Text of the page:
Premier League UK TV Rights – More Games, Fewer Packages

Premier League UK TV Rights – More Games, Fewer Packages

Regular readers will know that I’m a little obsessed with the TV rights to Premier League football, and I only last wrote about the upcoming rights round a month ago.

According to the very well connected FT (£), the Premier League is likely to offer fewer rights packages this time around, but with more games in total. In particular, rather than the previous three year terms, this time around the Premier League would auction off rights for four years. The FT reports that this is based on broadcaster feedback, with them wanting more time to invest in the production elements. This also might mean broadcasters ending up paying less per game, but more overall.

This also offers business certainty – knowing where you stand a bit longer. It also potentially gives broadcasters more time to transition their businesses. For example, it seems very likely that Sky will have fewer households watching via a dish at the end of the next rights period that they do at the beginning, as more homes transition to streaming. Given that streaming’s economic models can be challenged, with advertising becoming the norm from a position of everywhere being ad-free at the start, and the seemingly constant rounds of subscription price increases, it’s a complicated time for broadcasters.

The FT piece suggests that there will be an increase to the 200 games currently offered at present (Last month I suggested that 250 games might be the number we end up seeing), with games spread between Friday and Monday. But the FT also suggests that there might be “earlier slots on Saturday.”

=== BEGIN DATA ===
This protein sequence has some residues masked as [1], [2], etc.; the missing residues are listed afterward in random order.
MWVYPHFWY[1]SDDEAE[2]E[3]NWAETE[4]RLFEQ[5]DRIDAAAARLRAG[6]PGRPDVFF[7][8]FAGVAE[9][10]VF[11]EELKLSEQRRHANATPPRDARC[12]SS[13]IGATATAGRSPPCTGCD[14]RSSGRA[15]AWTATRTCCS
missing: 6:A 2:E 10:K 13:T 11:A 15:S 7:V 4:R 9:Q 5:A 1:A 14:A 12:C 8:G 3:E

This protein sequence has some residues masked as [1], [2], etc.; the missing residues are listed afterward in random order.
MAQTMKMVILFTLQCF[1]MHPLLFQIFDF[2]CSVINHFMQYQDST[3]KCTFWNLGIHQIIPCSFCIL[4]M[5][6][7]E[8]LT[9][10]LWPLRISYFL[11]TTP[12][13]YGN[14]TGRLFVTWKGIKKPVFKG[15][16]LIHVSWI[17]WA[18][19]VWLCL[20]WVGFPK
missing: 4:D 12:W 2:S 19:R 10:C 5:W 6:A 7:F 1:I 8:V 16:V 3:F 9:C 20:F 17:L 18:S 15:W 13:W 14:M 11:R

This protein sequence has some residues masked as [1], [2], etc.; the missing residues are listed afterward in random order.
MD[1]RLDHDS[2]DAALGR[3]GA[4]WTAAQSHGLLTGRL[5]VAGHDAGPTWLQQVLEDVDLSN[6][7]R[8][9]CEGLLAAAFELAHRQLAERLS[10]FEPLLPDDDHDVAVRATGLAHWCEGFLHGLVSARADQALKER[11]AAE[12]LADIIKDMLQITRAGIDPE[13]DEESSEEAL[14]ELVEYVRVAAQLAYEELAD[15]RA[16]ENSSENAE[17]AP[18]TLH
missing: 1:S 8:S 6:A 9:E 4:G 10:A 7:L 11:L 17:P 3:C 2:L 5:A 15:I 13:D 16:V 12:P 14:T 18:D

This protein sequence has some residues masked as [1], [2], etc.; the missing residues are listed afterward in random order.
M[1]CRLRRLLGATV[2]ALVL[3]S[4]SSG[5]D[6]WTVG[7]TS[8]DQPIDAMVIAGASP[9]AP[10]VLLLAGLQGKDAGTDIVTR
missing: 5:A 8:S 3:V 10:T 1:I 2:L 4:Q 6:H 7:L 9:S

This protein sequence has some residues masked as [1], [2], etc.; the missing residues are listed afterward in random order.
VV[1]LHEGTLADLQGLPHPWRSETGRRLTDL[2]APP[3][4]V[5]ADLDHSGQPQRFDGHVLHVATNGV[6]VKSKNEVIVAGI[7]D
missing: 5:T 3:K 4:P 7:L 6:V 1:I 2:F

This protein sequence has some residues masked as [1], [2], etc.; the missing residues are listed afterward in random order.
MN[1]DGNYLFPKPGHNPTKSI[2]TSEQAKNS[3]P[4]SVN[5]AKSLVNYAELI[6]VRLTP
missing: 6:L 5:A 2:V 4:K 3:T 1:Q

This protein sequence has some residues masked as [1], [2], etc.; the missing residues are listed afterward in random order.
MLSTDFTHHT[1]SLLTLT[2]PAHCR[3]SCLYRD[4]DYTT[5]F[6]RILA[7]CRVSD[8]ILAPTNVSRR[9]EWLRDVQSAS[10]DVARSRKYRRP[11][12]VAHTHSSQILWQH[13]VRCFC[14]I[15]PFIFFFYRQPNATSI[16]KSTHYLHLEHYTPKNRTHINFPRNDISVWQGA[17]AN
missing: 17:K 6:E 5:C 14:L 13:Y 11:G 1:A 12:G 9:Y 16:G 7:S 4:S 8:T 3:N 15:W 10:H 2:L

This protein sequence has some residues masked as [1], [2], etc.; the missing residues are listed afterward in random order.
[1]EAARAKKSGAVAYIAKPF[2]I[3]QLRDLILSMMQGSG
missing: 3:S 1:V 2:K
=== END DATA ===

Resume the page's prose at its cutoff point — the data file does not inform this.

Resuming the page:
I’m a little confused about this since we already have 12:30 kick offs on Saturdays. Given that games need a full two hours these days to avoid overlaps, with 10 minute injury time allowances not uncommon, if the “Article 48” 3pm blackout is to be maintained, you could perhaps squeak by with fixtures at 11am, 1pm and then 3pm.

But 11am feels very early. A lot of actual playing of football takes place on Saturday mornings in parks and on pitches up and down the country. And I’m not sure that TV audiences are likely to be keen to watch games at that time – at least not in the UK. I’d just note that 11am is 6pm in Beijing and 7pm in Seoul. What chance Spurs getting lots of 11am games if that slot was opened up?

And of course, for traveling fans, that would be getting very tricky.

A previously suggested Sunday evening slot seems unlikely according to the FT. Getting traveling fans home on a Sunday evening would not be much fun, and in any case, while US TV seems to basically give up on Sundays and hand swathes of the audience over to the NFL on NBC (A colossal 27m watched last weekend, helped in no small part by Taylor Swift being on hand and featuring in regular cutaways), that’s not the case in the UK where big audiences watch shows like Strictly…, Antiques Roadshow and 9pm prestige dramas across both BBC1 and ITV1.

The number of package is likely to fall from 7 to 5, with more games per package. In particular the “Amazon” package is likely to disappear and be swallowed up into a larger more regular offering.

I’ve long thought that having a short blitz of fixtures made little sense and I’m sure that Amazon would much prefer having a regular weekly fixture as it does with the NFL in the US, where it is home to Thursday Night Football. A weekly Premier League match would pair nicely with their Tuesday night Champions’ League match which starts next season.

I had previously discounted DAZN as a bidder, but the FT says they will get involved. And while the FT doesn’t mention Apple, I’d still be surprised if they didn’t at least have a look, since their UK sports offering to date is limited to a couple of weekly MLB games that air very late UK-time. And yes, MLS is available as an Apple upsell, but aside from a few Messi super fans, I’m not sure that many in the UK can be subscribing.